But this would have been daunting or virtually impossible for the average civilian grant submitter. Of course, most of this folderol was completely unnecessary, but where’s the fun in a simple and straightforward RFP process to the Philosopher Kings at the Department of Education. Oh, but it does keep us in business, so I guess I should be grateful for endemic (free proposal word here) bureaucratic myopia.

As we were finishing these proposals, it because clear that Hurricane Sandy was going to hit the Northeast. Even though Washington is nowhere near the coast, the feds shut down last Monday, October 29, and Tuesday, October 30—the day of the original RTTT-D deadline. The brave GS-11s and 12s at the Department of Education quickly flung out an email extending the deadline, as they raced back to their cozy burrows. Even though we correctly guessed that the deadline would be extended, we prudently acted as if it wouldn’t be (this is always a good idea in grant writing), and our proposals were winging their way to D.C. via FedEx by the time the extension was announced (Jake wrote more about this and the other strange effects in “Hurricane Sandy and the Election Combine to Blow Away the RFPs.”

After a cocktail or three to contemplate RTTT-D, it was time to sweep up the shop floor and tackle our next set of deadlines. Such is the life of grant writing consultants. Our road always brings us forward and seldom leaves us much time to reflect.

Hurricane Sandy and the Election Combine to Blow Away the RFPs

Dedicated readers of our e-mail grant newsletter have probably noticed how slender it’s been over the last four weeks. The newsletter isn’t slender because we’re reluctant to share grant opportunities with you—it’s slender because federal and state governments haven’t been issuing very many RFPs, and they’ve been issuing even fewer interesting RFPs of the sort that nonprofit and public agencies are likely to apply for. Whatever the merits of, say, the Tunisia Community College Scholarship Program or Research Using Biosamples from Selected Type 1 Diabetes Clinical Studies, they’re undeniably specialized programs that are unlikely to interest the vast majority of our subscribers.

Like any good grant Kremlinologists, we have to admit that we don’t know everything and can only make reasonable inferences based on limited data. With that caveat in mind, our best guess about the RFP drought is that DC has been hit with two major punches: Hurricane Sandy and the election. The former hasn’t done too much damage to Washington itself, but preparing for it set the city back by a couple of days, and the Northeast corridor still hasn’t recovered. The situation is sufficiently bad that deadlines are also being extended because of the chaos in the Northeast. The Race To The Top—District (RTTT-D) program, for example, had its deadline extended, but at first the Department of Education didn’t give a new deadline. The actual extension dates—Nov. 2 for everyone else and Nov. 7 for those affected by Sandy—took a couple of days.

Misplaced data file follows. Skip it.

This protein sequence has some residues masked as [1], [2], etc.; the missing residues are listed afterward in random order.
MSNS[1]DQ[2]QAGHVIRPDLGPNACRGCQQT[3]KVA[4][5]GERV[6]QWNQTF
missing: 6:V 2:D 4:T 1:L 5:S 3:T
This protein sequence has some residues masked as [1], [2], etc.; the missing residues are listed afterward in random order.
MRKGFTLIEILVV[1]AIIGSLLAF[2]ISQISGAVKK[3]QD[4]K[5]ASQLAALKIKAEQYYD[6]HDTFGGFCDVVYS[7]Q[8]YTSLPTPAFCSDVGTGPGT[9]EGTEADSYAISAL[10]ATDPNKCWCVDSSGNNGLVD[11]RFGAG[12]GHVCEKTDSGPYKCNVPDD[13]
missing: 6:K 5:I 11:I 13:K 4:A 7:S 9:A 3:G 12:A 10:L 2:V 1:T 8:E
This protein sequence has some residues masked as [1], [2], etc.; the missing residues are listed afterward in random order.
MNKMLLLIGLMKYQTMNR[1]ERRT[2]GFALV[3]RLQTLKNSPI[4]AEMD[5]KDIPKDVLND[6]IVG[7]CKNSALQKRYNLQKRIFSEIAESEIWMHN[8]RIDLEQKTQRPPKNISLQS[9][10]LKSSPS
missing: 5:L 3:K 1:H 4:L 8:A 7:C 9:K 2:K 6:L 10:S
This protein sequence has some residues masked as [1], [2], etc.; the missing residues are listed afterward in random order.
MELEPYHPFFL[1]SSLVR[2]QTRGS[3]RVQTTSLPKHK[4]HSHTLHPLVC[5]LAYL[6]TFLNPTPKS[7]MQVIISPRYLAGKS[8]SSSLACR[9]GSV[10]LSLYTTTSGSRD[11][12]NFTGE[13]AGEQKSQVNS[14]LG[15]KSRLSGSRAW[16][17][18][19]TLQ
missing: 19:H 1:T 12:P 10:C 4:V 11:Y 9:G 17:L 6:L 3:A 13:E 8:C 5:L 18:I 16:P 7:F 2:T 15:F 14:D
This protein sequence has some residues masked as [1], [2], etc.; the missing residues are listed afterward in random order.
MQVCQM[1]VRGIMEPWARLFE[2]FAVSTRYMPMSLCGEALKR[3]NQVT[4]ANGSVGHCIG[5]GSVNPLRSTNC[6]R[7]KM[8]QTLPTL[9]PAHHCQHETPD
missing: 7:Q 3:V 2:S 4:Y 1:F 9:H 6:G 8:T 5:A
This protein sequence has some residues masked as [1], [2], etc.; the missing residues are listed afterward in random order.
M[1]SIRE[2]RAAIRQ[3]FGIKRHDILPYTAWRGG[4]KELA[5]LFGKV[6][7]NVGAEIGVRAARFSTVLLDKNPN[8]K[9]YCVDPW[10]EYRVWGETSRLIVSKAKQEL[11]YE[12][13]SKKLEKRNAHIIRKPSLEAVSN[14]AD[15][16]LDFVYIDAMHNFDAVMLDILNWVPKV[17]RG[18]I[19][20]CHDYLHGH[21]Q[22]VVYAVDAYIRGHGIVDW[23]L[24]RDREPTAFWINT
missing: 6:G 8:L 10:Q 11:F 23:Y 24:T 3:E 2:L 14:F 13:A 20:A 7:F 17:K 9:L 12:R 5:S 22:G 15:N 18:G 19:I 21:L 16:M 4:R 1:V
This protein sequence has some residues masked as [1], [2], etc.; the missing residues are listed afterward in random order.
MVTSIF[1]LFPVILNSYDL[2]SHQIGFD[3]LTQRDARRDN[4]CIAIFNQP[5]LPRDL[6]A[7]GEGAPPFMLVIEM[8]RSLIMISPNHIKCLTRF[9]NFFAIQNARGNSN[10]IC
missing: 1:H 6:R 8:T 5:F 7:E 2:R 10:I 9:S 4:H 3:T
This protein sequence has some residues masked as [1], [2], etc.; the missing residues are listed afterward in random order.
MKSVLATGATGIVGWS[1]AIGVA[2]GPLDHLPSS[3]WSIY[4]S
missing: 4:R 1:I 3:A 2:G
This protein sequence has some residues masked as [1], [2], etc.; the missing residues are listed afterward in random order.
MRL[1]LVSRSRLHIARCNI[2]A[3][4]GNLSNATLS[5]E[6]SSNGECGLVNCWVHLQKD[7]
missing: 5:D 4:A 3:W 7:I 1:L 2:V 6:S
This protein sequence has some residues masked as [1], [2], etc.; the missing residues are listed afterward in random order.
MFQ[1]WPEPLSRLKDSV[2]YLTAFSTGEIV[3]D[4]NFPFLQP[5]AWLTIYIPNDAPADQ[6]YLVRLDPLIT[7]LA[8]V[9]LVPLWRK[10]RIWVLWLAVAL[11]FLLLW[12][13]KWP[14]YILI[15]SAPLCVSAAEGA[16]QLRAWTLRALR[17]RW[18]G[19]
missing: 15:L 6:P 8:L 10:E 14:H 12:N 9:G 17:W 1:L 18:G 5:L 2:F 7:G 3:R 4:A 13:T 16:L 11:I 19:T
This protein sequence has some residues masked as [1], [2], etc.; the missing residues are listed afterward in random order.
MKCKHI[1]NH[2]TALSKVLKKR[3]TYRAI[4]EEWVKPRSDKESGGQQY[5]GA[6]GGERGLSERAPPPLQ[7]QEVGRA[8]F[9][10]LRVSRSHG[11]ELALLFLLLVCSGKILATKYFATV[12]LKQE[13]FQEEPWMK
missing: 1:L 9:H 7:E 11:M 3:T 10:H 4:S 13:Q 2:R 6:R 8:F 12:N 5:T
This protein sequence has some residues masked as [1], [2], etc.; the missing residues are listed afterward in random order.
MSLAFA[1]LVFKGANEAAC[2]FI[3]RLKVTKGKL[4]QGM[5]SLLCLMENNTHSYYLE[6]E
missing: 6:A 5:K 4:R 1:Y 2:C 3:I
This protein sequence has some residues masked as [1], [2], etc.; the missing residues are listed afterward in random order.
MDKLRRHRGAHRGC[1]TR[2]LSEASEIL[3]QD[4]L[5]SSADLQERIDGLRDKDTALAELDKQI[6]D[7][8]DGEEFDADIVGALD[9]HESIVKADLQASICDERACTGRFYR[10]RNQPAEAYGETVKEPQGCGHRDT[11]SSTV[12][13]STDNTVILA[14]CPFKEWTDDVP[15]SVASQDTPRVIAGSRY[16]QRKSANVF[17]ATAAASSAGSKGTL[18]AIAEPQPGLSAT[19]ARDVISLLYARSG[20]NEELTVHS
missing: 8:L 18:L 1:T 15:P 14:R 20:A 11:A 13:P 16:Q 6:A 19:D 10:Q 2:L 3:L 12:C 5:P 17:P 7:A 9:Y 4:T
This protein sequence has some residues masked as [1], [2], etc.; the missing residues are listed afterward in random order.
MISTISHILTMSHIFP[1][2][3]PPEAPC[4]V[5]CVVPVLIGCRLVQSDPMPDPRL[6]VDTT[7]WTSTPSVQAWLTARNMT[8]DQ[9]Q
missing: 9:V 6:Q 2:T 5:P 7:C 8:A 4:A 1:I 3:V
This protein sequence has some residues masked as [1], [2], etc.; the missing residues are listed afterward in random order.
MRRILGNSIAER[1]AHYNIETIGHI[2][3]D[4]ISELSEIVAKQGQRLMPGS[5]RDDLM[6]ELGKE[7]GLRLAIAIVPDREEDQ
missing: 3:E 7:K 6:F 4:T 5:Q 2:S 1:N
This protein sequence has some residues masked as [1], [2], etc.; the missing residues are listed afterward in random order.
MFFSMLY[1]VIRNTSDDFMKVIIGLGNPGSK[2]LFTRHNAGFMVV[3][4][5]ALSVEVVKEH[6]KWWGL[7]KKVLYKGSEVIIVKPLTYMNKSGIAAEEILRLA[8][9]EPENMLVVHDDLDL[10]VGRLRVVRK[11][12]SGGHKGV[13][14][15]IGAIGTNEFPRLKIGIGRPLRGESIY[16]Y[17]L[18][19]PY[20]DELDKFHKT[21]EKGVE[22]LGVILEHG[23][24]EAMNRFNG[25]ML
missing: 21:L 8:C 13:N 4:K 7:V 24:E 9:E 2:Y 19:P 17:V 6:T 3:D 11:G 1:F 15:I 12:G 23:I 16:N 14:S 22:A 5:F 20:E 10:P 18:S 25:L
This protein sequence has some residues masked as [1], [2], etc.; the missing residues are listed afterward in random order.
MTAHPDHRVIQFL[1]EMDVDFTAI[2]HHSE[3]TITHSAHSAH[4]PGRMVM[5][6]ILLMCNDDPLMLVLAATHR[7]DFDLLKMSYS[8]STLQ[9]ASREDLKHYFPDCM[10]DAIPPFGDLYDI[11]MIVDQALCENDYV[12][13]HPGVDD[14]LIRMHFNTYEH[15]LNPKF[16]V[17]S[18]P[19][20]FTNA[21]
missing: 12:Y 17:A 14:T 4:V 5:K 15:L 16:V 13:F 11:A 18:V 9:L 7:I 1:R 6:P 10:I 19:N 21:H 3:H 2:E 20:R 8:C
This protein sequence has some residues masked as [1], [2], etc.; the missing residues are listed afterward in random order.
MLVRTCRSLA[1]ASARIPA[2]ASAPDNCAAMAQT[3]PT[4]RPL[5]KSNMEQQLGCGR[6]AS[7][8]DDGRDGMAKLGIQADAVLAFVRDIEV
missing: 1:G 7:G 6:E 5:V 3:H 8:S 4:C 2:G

The election shouldn’t directly impact the grant cycle, but it does because DC is a company town, and everyone in the town is waiting to see what’s going to happen at the top. Although the civil service employees who actually run grant competitions won’t be directly affected by the winners and losers of Tuesday’s elections, their political appointee masters will be, and the tenor of what’s happening in each department may change. As a result, it’s not infrequent to see this kind of federal torpor right before an election, and that, we think, is why you’ve seen such thin newsletters recently. Not to worry, though, because there should be a “storm surge” of RFPs when the bureaucracy rises from its election lassitude.